“There’s some soup left, if you want it,” Darren says, hanging upside on the couch.

“Shouldn’t you be asleep already?” I ask him.

“It’s honestly not even that late, Fox,” he says, grinning. Still upside-down.

“What kind of soup?” I ask.

“Tomato. Not your horrible kind. The good kind. From the cans. And grilled cheese. With real American cheese.” He shrugs, which looks about as weird as it always does upside-down.

“This,” I say, “this is what you send Jen to the store for.”

“She was there already,” Darren says. “And, anyway, I have to send someone you haven’t gotten to with your organic local mind control. You don’t even feed me. I don’t know why I stick around.”

“I feed you better things than this crap,” I tell him.

“Not my fault your comfort food is bunnies in orange glaze or something.” Darren shakes his head. That one kind of throws me, because it looks normal upside-down.

“I’m not going to eat bunnies,” I tell him, with a half-hearted glare.

“No, but you’re about to say something that sounds even more ridiculous,” he tells me.

“Man, you’re the one who wanted a crepe-maker in the first place. I told you, as long as you’re careful, you can cook them in a regular pan just fine,” I retort.

He snorts into a giggling fit. “Right, like I have enough energy to be careful about breakfast. That thing is like magic, asshole, and you’re just jealous because you wake up at lunchtime now.”

“Crepes are a lunch food,” I say.

He shrugs. “Only if you fill them with weird things that aren’t Nutella.”

“Everything that isn’t Nutella is weird now?” I ask.

“To put on dessert? Yes,” he says, going back to his TV.

“It’s not dessert,” I say, but sit down next to him, instead of pursuing the thought, upside-down and all. “What are we watching, anyway?”

“Some sort of documentary,” he says.

I stare at it. “What sort?”

“Could not figure that out. Figured it couldn’t make any less sense from this direction,” Darren tells me, waving his arms, I don’t know to indicate what.

“This is one of those conspiracy theory things, isn’t it,” I say.

“I think so,” he agrees. “It had aliens a little while ago. And it’s wildly historically inaccurate.”

“Since when do you know enough about history to even guess at that?” I ask.

“Parting gift from Copypasta.” Darren points at yet another thing that’s inaccurate – no aliens this time, though – and scoffs. “Apparently, Ripcord? Total history buff.”

“You had masks going over those things with you?” I ask.

“We had, like, a dozen teams, which was why we needed Copypasta’s support in the first place, you know,” Darren says, “so yeah, I mean, a couple, the ones who’re just subbing in for whoever.”

“A lot of teams,” I say.

“You’re telling me,” Darren agrees. “They’ve got four shifts of surveillance teams, people walking around plainclothes, and research out the wazoo.”

“Bigger than it looks like?” I ask.

“I sure as hell hope so, because otherwise we’re wasting a lot of manpower,” Darren tells me. “Your tax dollars at work.”

“PLC?” I ask. “They’ve been quiet, lately.”

Darren shrugs. It almost looks normal from this angle. “Could be. I mean, you get people going missing, maybe it’s because they’re gearing up for something, who knows.”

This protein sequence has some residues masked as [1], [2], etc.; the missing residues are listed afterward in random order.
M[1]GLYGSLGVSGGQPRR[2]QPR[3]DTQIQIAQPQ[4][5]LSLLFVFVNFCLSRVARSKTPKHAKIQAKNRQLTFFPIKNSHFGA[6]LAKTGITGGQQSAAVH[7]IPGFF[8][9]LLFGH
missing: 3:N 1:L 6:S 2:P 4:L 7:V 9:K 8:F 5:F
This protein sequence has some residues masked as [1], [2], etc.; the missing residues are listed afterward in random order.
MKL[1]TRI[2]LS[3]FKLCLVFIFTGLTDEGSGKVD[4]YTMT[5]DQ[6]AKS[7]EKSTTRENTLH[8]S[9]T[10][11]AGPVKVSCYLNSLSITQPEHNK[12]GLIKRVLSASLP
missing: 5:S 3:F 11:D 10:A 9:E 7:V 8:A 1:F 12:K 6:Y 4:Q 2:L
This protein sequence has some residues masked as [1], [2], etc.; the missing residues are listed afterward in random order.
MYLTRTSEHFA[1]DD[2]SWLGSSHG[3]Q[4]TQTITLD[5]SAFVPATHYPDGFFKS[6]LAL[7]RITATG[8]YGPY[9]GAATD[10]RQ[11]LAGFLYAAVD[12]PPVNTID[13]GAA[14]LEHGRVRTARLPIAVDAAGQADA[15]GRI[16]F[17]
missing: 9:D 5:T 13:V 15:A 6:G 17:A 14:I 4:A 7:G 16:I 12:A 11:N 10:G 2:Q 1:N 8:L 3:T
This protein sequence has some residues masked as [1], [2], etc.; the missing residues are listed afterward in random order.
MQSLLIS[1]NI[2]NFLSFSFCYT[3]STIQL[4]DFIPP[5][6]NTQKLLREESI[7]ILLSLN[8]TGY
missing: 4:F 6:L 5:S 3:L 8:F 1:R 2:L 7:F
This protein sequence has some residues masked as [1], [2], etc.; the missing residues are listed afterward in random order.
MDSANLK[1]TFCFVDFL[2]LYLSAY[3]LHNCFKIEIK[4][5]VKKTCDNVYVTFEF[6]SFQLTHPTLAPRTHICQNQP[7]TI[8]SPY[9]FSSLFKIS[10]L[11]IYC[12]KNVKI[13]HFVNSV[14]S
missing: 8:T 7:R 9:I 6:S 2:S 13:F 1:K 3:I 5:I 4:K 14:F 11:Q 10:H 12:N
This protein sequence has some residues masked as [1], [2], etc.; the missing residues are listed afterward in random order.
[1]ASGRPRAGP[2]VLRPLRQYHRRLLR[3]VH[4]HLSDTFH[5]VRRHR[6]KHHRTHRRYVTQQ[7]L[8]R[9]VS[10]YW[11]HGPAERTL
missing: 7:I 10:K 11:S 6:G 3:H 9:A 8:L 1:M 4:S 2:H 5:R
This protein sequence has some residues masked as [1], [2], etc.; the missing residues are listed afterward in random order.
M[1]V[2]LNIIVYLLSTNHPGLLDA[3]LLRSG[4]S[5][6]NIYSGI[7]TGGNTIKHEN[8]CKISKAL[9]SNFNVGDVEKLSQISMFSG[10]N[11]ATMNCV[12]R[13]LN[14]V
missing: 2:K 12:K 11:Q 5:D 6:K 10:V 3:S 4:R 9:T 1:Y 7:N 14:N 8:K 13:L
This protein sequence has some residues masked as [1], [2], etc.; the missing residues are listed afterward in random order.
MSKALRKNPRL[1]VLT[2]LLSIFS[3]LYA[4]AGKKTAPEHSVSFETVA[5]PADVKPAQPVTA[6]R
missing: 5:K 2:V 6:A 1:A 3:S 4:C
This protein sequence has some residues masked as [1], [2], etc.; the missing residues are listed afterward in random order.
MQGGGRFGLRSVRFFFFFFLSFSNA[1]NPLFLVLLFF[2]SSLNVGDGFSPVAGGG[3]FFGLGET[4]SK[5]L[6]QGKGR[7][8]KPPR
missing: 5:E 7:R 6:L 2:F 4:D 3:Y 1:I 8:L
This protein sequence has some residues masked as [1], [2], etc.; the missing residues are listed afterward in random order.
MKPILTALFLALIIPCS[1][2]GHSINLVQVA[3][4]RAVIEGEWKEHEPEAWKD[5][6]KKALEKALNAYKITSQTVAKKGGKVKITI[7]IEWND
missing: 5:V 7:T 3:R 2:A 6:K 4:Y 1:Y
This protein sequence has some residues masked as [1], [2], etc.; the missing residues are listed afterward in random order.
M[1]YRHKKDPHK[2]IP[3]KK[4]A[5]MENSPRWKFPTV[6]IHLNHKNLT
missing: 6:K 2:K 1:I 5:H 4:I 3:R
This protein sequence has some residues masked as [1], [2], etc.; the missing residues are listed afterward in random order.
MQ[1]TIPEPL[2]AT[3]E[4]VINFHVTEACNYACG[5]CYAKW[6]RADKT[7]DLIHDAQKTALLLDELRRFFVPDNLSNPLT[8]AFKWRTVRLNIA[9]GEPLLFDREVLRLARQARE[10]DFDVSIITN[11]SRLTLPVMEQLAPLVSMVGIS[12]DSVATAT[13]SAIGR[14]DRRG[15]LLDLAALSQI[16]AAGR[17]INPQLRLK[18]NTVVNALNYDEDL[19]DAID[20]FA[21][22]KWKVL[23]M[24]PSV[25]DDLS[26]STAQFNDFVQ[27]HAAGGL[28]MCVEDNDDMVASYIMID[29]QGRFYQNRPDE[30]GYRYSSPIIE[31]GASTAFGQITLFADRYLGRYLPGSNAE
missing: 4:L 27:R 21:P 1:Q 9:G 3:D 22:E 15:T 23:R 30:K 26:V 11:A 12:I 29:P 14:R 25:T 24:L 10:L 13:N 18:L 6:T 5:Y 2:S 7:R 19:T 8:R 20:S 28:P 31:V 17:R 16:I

I grin. “What’d Copypasta get off you?”

Darren laughs. “A bunch of old O-chem facts, apparently. I didn’t even know I remembered them, but hey, there you go, don’t seem out of place in my head at all.”

“O-chem, really?” I ask, “you nearly failed O-chem, how do you still remember any of it?”

“Flashcards,” Darren says. “No, I don’t know, most people are busy being annoyed by the inundation of baseball stats from, like three different people.”

“Are they friends now?” I ask.

“They’re friends now,” he confirms. “No one’s admitting to the black metal lyrics, though.”

“Oh, well, that’ll be useful before it fades,” I say.

Darren laughs. “Shut up, dickface, you don’t get to pick the music if you insist we’re going to listen to podcasts or something. I want music in my music, not talking heads.”

“Should’ve picked a shorter commute if you wanted music-music,” I say.

“Oh, the commute’s my fault, now, is it?” he says, raising (dropping) a hand to his chest in horror and outrage.

“Admit it, you miss it now that you can play all the incomprehensible screaming you want,” I tell him. “You’re probably on the verge of listening to podcasts of your own volition.”

“Never!” Darren says. “You will not sway me with your sugared lies! You listen to audiobooks and plays and talk radio in your own car. Incomprehensible screaming forever!”

“That would make the worst battle cry,” I tell him.

Darren grins. “For Queen and alt-country!”

“Not there yet,” I say.

He stops to think for a moment, kicking his feet against the top of the couch. “Rock out with your crockpot out.”

“I don’t think that’s a battle cry,” I say, “and, anyway, it’s probably fine if you like crockpots, or whatever the end goal you’re using the crockpots to achieve is.”

“Cheese,” he says, defiantly.

“Doesn’t count if it’s one word,” I remind him. “You can find lots of words it would be weird to run into battle screaming. You’d be hard pressed to find many that aren’t.”

“Let’s steal all their trees!” Darren cries.

I laugh. “They store their morale in the chartreuse tents!”

“I was promised tie-in marketing!”

“Would you like fries with that?”

“Can you hear me now?”

“A stitch in time saves nine!”

“There are plenty of fish in the sea!”

“Are you a dog person or a cat person?”

“Study hard, be evil!”

“Until we get bored!”

“I can has battle cry?”

“Holy battle cry, Batman!”

“Tonight we sup in hell!” Darren says, and falls off the couch laughing.

I see he’s remembered to take his meds.

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